Three Months Out of Bootcamp

I graduated NYCDA’s web intensive bootcamp three months ago, and I’ve branched out to learn as much as I can in the web dev world.

Click on the arrows to see what I’ve explored:


Render component

I started by watching as many of Dan Abramov's conference videos and doing the tutorial on the official React site.

I then read through the MDN Web Component docs to learn how React wraps existing HTML features.

After that, it was a matter understanding the props and state cycle. I'm still working on using the component lifecycle methods best, and I look forward to using the new Context API.

Check out my baby single-page app made with React + React Router: Really Philly. My goal is to work on it some more and open it up to interested local developers.

Up Next: rewriting my existing weather app, drizzl, in React.


Load assets!

I've always been interested in game design, so I downloaded the Unity engine and did the roll-a-ball and space shooter tutorials.

This has been a great introduction to C# and asset scripting, and I'd like to work on this kind of programming in the future, either for game design or animation. VR would be cool.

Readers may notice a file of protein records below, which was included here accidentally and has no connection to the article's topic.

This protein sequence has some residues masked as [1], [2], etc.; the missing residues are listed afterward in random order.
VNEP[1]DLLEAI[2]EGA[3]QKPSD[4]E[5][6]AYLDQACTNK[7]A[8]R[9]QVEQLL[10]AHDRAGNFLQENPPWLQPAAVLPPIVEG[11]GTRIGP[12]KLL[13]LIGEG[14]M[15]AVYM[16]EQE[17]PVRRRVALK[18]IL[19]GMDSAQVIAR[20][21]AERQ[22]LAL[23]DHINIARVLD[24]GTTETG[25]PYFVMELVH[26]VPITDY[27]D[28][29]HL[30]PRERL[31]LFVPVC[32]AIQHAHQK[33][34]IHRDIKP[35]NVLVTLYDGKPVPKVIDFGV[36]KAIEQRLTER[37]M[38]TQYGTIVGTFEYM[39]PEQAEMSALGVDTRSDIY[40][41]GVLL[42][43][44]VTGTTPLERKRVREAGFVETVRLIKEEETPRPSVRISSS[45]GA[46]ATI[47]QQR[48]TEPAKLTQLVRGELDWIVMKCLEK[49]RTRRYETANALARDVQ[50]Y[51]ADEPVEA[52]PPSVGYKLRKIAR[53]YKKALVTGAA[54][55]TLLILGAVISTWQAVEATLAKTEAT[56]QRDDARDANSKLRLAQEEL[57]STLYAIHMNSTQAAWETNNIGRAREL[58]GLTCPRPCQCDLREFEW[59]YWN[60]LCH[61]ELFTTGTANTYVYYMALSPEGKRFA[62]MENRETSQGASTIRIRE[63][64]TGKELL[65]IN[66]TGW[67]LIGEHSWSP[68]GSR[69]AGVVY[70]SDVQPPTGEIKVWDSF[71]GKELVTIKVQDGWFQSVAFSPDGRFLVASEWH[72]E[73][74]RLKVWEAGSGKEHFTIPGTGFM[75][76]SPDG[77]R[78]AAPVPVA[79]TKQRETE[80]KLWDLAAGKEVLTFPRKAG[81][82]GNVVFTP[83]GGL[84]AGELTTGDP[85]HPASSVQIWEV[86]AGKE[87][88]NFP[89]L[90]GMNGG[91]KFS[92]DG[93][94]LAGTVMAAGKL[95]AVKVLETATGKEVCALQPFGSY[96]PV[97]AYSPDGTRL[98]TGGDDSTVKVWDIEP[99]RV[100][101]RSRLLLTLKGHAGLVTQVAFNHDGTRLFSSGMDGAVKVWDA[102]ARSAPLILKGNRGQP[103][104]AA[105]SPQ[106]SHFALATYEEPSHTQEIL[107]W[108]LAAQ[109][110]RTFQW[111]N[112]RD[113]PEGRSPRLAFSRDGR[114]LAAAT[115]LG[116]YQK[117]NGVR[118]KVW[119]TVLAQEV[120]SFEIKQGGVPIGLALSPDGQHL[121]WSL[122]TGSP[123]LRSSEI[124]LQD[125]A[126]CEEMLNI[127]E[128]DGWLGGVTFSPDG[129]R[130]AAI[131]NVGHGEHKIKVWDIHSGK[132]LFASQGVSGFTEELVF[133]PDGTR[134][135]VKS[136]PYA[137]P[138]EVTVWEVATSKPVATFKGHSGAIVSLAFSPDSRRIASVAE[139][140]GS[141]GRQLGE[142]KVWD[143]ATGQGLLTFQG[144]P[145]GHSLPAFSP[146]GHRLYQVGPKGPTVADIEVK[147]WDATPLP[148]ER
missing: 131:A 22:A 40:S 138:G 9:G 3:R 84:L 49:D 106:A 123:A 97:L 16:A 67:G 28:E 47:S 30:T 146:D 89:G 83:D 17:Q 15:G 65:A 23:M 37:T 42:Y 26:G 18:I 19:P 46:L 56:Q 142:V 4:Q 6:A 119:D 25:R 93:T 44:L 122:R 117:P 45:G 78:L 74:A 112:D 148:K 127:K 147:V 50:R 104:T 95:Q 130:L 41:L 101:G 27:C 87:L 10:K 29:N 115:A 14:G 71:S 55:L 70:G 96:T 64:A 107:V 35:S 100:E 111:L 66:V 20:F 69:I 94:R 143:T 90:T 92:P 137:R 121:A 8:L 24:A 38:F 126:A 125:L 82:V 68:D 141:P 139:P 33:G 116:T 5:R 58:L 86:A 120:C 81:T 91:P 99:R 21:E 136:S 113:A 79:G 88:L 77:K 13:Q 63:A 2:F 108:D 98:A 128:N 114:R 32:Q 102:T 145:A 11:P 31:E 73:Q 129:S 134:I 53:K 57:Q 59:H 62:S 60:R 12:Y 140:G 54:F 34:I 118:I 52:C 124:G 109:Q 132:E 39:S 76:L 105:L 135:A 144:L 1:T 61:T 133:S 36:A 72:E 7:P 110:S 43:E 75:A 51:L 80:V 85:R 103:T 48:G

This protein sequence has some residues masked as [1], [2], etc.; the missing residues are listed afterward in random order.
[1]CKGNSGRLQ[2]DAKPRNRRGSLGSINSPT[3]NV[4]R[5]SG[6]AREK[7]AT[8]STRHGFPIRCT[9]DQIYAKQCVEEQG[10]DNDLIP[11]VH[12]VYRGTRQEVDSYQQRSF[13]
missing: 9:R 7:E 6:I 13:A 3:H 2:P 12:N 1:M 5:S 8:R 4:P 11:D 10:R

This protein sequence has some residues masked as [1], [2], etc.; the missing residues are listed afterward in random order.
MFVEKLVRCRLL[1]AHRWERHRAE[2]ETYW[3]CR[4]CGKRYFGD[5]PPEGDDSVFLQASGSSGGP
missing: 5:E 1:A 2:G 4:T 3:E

Space can be so very lonely.


defp details do: click

I had heard awesome things about Elixir, including its humble origins as a telephony language. Back in bootcamp, I put it on the list of topics to explore when I got some time.

I decided to start chronologically, back in the early 1980s, and I read about Ericsson's problems with their contemporary telephony code. This led me through the Erlang documentation and Erlang: The Movie. (Definitely check that out.)

I found an awesome exercise, Elixir Koans, and a couple Phoenix tutorials.

My favorite Elixir feature so far is pattern matching, as seen above.



I've come to realize I'm very much interested in back-end development, specifically in CI/CD engineering. That's not something I can easily practice outside of a professional production environment, so I've taken every opportunity I can find to learn.

Recently, I participated in The Item's Day Zero Hackathon, at which I learned about various approaches to the CI/CD pipeline. I got to drive in my small group and instantiated an EC2 server and installed Jenkins.

Cash Flow PA and TDD

describe "details" do

Cash Flow PA lives! You can learn more about this open-source project I started with some friends on PhRIG's site.

Our meeting with the Pennsylvania Governor's Office staff went really well! I've documented Cash Flow PA's current development in a separate blog post.

As we rolled out v1, we've decided to shore up the app, which includes writing tests. Here's an example of a couple rspec tests I contributed to this past weekend.

Otherwise, I’ve been cooking a lot, reading (latest rec: Patricia Lockwood’s Priestdaddy), and playing some Overwatch here and there. ¡Apagando las luces!

Written on April 4, 2018